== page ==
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One Festival brings work by homeless artists in from the cold

Charity opens its doors to public as pieces by those is has helped go on show in exhibition

13 October, 2017 — By Emily Finch

Savvas Panas, founder of the Pilion Trust

A HOMELESSNESS charity which usually only opens its doors to the borough’s most vulnerable has launched an art exhibition made up of work created by its former service users.

Now in its second year but coming to Islington for the first time, The One Festival of Homeless Arts was founded by artist David Tovey, who once relied on the ­services at the Pilion Trust to get him out of homelessness and crystal meth addiction.

Mr Tovey now leads art therapy sessions at the charity’s winter shelters for at-risk youths. This month, the charity’s new offices in Lough Road, Holloway, alongside the Diorama Arts Centre in King’s Cross, have been transformed into galleries showcasing work, some for sale, ­created by service users alongside those by noted homeless artists from as far away as Japan.

Each winter, dozens of vulnerable young people are referred to the Pilion Trust’s crash-pad scheme where they will spend Christmas in a safe space with a roof over their heads.

Visitors can view the artworks at 60 Lough Road, Monday to Friday, between 11am and 5pm until the end of the month.

More information about the exhibition and the other venue at: https://www.facebook.com/OneFestivalNW1

Land, sea, air… how Brandon’s career is taking off

FASHION designer Brandon (above), 23, created The Elements United when he moved into his first stable home. The piece depicts the meeting of land, sky and sea and symbolises how he faced his issues for the first time.

“I wanted to leave land and go via air but you’d find trouble in the air and you’d try the sea, but as you know, you can get trouble everywhere you go,” said the Cally Road resident.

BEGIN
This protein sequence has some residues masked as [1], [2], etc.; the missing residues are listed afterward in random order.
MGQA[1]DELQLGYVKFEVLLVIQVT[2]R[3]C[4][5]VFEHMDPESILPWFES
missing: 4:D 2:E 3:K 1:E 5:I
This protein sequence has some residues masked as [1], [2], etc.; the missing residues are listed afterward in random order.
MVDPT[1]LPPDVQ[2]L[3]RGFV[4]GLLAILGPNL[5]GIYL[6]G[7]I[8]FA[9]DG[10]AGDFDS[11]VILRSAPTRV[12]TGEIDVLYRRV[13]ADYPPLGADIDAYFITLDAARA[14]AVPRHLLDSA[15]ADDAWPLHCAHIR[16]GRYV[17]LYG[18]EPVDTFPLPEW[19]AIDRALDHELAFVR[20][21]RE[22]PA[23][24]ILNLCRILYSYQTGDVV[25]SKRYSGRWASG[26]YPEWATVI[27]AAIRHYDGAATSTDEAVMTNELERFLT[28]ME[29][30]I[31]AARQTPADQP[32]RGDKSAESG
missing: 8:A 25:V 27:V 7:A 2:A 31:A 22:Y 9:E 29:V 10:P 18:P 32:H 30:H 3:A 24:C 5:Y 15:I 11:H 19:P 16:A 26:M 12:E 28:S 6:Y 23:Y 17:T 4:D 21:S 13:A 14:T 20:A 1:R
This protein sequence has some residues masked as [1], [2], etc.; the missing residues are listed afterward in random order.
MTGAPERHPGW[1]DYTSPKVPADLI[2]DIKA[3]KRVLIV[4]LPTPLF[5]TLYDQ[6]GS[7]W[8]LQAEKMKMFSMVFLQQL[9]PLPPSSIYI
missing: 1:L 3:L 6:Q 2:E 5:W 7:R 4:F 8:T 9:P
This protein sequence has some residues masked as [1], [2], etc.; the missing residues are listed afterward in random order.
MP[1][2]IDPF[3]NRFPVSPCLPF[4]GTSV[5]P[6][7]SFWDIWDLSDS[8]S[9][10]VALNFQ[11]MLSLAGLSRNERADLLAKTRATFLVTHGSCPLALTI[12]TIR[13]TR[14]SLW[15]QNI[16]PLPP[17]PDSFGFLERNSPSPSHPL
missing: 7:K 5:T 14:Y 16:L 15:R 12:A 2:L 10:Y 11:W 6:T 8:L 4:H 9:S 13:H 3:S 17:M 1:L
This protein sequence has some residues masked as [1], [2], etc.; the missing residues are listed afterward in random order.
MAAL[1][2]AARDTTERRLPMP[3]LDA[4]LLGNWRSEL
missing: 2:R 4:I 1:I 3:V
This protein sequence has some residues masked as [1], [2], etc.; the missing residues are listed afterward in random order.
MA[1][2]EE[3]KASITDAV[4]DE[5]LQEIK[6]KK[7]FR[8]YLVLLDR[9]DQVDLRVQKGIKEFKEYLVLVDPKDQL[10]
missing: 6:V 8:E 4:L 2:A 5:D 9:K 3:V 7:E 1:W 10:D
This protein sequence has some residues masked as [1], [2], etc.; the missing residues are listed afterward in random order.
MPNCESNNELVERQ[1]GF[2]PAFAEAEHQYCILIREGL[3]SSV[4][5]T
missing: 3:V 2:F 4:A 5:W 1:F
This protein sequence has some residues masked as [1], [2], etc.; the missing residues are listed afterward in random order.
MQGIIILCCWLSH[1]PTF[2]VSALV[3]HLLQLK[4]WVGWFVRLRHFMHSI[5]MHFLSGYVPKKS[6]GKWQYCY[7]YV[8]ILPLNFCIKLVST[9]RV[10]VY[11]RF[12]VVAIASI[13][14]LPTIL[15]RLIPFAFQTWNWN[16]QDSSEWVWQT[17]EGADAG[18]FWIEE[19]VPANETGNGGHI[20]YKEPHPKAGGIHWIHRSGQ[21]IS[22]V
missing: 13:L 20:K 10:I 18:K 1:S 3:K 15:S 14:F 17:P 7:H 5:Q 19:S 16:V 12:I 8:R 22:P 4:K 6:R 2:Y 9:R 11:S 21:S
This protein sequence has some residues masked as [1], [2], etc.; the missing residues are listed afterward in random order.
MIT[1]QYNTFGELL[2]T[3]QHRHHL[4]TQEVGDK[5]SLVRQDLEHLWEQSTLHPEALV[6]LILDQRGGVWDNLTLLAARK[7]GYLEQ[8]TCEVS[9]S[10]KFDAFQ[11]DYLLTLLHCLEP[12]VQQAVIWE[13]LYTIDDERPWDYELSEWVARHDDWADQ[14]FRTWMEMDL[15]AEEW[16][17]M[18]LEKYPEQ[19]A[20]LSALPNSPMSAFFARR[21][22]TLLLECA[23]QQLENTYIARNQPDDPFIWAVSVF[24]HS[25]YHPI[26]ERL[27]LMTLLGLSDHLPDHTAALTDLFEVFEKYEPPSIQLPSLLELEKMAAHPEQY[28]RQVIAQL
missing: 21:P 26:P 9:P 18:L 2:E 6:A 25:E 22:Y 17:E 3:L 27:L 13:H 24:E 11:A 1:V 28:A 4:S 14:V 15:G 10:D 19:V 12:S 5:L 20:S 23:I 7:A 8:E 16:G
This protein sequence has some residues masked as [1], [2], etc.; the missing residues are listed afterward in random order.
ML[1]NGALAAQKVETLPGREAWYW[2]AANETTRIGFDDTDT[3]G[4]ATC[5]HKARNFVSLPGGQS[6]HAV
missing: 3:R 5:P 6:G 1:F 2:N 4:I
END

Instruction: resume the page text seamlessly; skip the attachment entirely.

Brandon was asked to leave his childhood home at 18 and he stayed in homeless shelters for four years, but the instability left him with poor mental health.

“Savvas [founder of the Pilion Trust] realised that my ways, my brick wall and everything, were not a bluff,” said Brandon who stayed at the Trust’s winter shelter last year.

“I don’t feel I’m suffering inside, it feels like someone’s recognised my troubles and assured me that there’s nothing wrong with it and there’s help out there.”

Brandon was referred to the Peter Bedford housing association which has housed him for the past three months. He is currently launching a new streetwear fashion label, Phantom Phenomenon, where he plans to channel his creativity. He also helped set up the gallery earlier this week.

Melvin vows to fill his ‘cup of hope’

WHILE sectioned at Highgate Mental Health Centre for four months, Melvin (above) had just 15 minutes a day to enjoy the outside world and create art. His red and blue totem pole, made during this period, sits proudly in the middle of the gallery. Made from wood, buttons and beads, it has distinctive peacock feathers flowing out from the top.

“It has four discs around it and basically the four discs represent the four losses in my life – my mother, my uncle, my grandad and my sister. The little wonky cup at the top is the my cup of hope – it represents the up and downs in life,” said the 22-year-old.